IN A CITY whose residents have been trying for so long to shake off federal control of their local affairs, there must be a certain amount of ambivalence about any congressional or presidential offer of "help" to the District government. A "with-friends-like-these" attitude is understandable, given the federal short-sheeting of the city over the years. Still, when the White House indicates a desire to help Mayor Barry tackle the city's financial crisis, you don't say no thanks.

This time there's a good reason besides municipal poverty to accept the latest White House offer of help. It is coming from administration people who have impressive records of dealing fairly with District affairs. Jack Watson, the new White House chief of staff, and James Dyke, an aide to Vice President Mondale, have met with Mayor Barry and the result will be the rivival of a special task force formed in 1977 to advise President Carter on issues critical to the District.

True, the government is up to its desk tops in task forces that meet, talk, study, recommend and maybe self-destruct, with no measurable impact other than a drain on some agency's budget. But the strength of the District task force is in its makeup. The group is headed by Mr. Mondale and includes the key members of Congress whose committees and subcommittees have specific responsibilities for District affairs, as well as Mayor Barry and Council Chairman Arrington Dixon. If and when these members can agree on a course of action, things can happen.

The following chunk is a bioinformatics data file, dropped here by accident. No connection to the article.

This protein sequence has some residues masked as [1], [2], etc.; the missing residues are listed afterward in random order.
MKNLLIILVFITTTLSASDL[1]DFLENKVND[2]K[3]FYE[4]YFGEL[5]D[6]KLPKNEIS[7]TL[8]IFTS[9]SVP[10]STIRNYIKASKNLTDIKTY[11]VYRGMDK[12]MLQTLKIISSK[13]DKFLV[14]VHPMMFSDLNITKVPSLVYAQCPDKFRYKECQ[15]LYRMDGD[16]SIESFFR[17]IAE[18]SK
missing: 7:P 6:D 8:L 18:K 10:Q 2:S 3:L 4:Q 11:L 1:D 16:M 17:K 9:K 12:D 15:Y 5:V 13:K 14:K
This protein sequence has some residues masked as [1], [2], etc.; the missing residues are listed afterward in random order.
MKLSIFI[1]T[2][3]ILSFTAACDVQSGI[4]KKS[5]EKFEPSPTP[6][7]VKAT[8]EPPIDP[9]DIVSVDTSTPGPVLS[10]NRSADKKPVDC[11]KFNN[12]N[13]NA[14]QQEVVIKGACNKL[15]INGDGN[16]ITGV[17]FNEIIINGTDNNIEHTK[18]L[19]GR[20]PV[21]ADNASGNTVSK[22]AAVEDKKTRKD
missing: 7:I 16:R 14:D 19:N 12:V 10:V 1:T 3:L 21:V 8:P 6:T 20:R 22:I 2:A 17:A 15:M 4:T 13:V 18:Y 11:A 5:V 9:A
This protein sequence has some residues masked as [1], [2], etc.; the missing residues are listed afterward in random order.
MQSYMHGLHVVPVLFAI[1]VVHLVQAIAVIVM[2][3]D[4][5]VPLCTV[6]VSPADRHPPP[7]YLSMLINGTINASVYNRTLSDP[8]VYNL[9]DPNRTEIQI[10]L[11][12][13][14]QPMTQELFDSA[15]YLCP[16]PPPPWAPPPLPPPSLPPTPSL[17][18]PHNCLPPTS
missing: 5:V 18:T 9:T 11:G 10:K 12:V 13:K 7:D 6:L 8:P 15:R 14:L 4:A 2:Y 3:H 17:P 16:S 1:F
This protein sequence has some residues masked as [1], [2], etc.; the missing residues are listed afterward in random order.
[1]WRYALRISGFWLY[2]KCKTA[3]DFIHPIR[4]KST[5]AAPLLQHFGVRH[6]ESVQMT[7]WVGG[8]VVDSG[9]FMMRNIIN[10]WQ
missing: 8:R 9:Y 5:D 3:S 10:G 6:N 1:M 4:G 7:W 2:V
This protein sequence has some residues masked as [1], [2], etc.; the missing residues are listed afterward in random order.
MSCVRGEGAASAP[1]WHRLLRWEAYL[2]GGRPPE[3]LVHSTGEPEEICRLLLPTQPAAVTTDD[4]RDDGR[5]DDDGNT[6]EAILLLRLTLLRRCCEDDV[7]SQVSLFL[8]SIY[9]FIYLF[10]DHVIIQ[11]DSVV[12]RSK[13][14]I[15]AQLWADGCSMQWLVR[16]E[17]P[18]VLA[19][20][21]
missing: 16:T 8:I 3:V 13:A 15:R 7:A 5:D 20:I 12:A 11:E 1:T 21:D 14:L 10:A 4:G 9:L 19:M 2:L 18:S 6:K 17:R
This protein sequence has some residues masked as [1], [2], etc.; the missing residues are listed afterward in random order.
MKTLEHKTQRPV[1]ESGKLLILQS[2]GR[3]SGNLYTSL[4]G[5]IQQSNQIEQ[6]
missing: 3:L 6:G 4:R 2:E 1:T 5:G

In the past, the task force made recommendations that brought improvements in the city's pension fund system and aid for St. Elizabeths Hospital, and that resulted in efforts to establish a formula for computing the annual federal payment to the District -- which the White House is now lobbying for on Capitol Hill.

The regrouping of the task force comes on the heels of a request by the Interfaith Council of Metropolitan Washington, representing Protestant, Catholilc, Jewish and Muslim organizations that the Mondale group come up with ways to share responsibility for addressing the city's money matters. White House aide Pauline Schneider notes that "the federal role in District of Columbia affairs has been so consistent and so pervasive that, now, when the District is facing a budget crisis, I don't think the federal government can extract itself and not accept any responsibility." Nor do we.